s, and theological colleges. Some of these institutions are taking over a large amount of the functions of culture and communal solidarity in Muslim societies. This is a phenomenon which demands some explanation.
One of the reasons for this trend has to do with the inroads of modernity, which causes the alienation provoking the search, in turn, for social forms embodying what are seen as moral spiritual values. There is also, of course, the problem of education. In the West at least there is a wide availability of opportunities not only for education but for education to be followed by work — opportunities, in other words, for the acquisition of skills and a chance to exercise those skills. When education is denied altogether, or having been acquired appears irrelevant or fruitless, when one is denied what competence one has and the sense of belonging that comes when that competence is exercised, then there is an enormous sense of anomie and moral vacuum among the young people affected by this trend. I think what is happening in the Islamic world is but a variant of what is happening in the Third World at large, in African and Asian countries, though not necessarily as much, perhaps, in the Far East.
The Rise of Totalistic Ideologies
One of the problems of modern history has been the rise of totalistic ideologies. In the Muslim world, the only major ideology which for a time seemed to be capable of mobilising the society, and in particular its youth, was nationalism, which was usually combined with a degree of real or ostensible socialism. These ideologies were seldom successful in ensuring social justice and solidarity, and hence were succeeded by a period of gathering disillusionment. There is, therefore, a hiatus in these societies: a hiatus in meaning, a crisis of meaning. It has often been said that the rise of ‘fundamentalism,’ or what is called ‘Islamic fundamentalism’ in these countries is best explained by politics. But beneath the political problem, there lies the cultural problem. One must, therefore, look at culture, and not just at the political issue in order to understand the matter fully. For regardless of whether an ideology is religious or secular, it is intended to relate the self to society and to a picture of the cosmos at large. Ideologies represent the human need for a unifying doctrine — something that will tell people, firstly, what the world is like; secondly, what man’s place in the world is; and thirdly, what the principles governing human actions or conduct in the world are to be. Ideology is thus a total phenomenon. It answers several of those great questions that Kant asked about the order of things, such as ‘What is man?’, ‘What is my place in the world?’, and above all, ‘What shall I do?’ This last question, it will be noticed, is that of ethics.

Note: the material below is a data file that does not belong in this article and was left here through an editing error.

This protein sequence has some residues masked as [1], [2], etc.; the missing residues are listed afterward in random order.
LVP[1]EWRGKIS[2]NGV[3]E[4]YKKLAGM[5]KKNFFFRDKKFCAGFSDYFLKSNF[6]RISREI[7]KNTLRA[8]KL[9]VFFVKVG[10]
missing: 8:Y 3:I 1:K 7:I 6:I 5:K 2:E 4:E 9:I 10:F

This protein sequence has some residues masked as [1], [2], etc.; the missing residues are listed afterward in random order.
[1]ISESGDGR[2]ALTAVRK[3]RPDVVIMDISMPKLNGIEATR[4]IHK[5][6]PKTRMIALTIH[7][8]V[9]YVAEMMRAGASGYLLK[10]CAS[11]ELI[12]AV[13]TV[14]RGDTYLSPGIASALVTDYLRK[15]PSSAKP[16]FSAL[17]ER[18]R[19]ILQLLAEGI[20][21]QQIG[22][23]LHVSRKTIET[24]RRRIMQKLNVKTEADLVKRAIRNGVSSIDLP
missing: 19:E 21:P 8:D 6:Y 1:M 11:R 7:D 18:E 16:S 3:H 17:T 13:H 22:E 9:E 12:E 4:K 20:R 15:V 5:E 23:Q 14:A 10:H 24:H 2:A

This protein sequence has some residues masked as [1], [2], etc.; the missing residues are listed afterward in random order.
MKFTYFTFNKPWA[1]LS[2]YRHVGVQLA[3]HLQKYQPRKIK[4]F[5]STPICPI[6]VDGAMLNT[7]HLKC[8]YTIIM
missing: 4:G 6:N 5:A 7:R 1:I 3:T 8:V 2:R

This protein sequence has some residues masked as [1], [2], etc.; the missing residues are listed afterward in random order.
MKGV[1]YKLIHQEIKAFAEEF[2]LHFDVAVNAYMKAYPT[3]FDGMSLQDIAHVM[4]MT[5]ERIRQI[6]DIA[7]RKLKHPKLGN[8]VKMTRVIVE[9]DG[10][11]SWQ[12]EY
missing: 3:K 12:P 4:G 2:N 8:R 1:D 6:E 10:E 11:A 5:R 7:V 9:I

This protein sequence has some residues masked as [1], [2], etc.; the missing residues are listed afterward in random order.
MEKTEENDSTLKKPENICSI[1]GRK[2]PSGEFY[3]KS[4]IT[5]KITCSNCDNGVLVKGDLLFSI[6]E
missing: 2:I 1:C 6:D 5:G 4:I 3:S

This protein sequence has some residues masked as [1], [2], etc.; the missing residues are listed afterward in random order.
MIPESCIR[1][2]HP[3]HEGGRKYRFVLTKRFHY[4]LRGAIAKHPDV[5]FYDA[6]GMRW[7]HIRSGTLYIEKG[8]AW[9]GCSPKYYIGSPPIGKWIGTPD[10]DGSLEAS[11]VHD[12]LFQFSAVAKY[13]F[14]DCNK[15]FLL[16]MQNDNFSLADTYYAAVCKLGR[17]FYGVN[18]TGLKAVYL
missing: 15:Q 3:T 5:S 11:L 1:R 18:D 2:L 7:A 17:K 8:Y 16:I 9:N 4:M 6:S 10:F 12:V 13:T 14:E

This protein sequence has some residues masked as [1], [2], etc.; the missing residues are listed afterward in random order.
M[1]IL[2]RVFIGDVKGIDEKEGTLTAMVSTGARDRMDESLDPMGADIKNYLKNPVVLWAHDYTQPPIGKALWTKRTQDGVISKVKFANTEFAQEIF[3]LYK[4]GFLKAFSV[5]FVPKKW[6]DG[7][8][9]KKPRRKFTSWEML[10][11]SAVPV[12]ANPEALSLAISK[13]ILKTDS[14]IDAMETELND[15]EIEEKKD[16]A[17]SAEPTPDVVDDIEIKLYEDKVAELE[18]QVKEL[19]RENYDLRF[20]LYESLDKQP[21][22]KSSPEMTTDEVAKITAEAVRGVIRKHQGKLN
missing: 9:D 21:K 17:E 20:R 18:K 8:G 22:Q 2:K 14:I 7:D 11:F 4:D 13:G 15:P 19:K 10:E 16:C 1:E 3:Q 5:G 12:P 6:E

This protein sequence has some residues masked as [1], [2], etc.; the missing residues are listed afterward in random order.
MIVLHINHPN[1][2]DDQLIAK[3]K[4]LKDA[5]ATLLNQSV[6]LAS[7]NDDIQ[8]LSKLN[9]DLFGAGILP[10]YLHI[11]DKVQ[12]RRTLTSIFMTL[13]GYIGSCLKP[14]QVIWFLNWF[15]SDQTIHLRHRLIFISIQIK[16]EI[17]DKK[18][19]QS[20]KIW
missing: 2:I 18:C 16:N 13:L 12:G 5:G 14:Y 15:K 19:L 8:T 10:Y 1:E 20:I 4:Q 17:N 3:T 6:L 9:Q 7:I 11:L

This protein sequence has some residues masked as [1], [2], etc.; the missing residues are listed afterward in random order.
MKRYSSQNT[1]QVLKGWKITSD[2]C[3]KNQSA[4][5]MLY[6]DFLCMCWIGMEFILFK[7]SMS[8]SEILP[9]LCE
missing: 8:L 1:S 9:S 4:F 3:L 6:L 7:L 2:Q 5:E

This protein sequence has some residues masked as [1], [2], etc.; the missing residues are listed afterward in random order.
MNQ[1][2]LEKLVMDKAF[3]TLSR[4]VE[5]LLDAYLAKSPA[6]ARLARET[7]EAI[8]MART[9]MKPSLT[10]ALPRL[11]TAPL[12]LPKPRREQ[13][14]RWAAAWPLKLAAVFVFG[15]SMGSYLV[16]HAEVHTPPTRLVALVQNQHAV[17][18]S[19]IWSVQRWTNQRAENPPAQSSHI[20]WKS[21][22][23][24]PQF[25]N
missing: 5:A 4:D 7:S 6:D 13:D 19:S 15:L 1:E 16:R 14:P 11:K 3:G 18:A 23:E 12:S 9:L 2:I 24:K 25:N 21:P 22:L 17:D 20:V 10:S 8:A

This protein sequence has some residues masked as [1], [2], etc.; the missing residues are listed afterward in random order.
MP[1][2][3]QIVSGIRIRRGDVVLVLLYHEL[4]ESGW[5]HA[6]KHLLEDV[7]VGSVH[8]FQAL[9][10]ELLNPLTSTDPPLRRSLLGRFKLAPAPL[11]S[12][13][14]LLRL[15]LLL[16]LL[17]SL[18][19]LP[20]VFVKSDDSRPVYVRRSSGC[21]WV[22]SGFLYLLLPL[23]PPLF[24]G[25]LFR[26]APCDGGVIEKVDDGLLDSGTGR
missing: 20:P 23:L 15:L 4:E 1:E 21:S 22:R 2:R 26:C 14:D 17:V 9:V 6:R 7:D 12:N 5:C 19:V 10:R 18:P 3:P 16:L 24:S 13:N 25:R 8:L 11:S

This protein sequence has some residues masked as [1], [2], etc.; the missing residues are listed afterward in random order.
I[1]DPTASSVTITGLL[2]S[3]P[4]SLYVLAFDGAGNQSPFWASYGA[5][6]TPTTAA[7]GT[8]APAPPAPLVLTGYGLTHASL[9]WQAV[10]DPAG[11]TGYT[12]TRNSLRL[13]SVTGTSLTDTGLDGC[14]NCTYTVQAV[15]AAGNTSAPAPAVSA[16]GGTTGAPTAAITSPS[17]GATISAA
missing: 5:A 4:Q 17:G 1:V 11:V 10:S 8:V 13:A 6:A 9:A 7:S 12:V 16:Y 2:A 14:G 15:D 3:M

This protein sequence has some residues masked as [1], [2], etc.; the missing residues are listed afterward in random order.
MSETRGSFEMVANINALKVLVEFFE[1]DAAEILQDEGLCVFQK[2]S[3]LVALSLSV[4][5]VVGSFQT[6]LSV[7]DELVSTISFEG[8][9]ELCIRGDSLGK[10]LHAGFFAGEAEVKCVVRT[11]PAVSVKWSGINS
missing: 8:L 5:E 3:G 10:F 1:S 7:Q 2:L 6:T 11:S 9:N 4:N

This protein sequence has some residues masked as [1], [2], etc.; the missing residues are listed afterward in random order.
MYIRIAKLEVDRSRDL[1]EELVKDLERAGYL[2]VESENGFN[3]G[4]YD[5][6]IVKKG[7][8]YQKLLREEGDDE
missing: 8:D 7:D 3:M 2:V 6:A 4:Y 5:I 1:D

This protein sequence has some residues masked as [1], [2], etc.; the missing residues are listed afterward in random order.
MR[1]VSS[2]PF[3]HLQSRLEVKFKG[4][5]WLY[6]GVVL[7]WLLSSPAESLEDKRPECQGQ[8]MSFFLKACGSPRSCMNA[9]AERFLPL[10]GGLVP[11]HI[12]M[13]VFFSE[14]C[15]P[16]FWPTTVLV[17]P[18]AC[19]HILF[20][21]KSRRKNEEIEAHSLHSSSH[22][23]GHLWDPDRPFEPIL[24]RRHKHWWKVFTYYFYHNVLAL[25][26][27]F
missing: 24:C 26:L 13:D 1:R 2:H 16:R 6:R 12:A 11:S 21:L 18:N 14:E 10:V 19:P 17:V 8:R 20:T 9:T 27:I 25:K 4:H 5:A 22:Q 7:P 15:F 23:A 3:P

Within ideologies, there is a distinction to be made between what the psychoanalyst Eric H. Erikson once called, respectively, ‘totalism’ and ‘wholeness’. ‘Wholeness’ may be defined, negatively, as an absence of disconnection or fragmentation. It represents a sense that one is connected to the universe; that one is connected to fellow human beings; and that within oneself, the various parts are interconnected, giving a unity to the personality. ‘Totalism’, which in some respects is preferable to the term ‘fundamentalism’, denotes a unifying system of thought which spells out everything, dictates everything, and makes, moreover, a very sharp distinction between its own world and other worlds, between what is deemed to belong inside and to lie outside its own sphere. Totalism insists that what belongs outside must not be let in, and what belongs to itself must not, at any cost, be left out. This rigid separation of the inside and the outside is a-dichotomy found in all totalising ideologies. It is present in the West’s image of Islam as antithetical to everything for which Western civilisation stands, and it is equally present in the absolutist definition of Islam, which opposes itself entirely to the culture of modernity.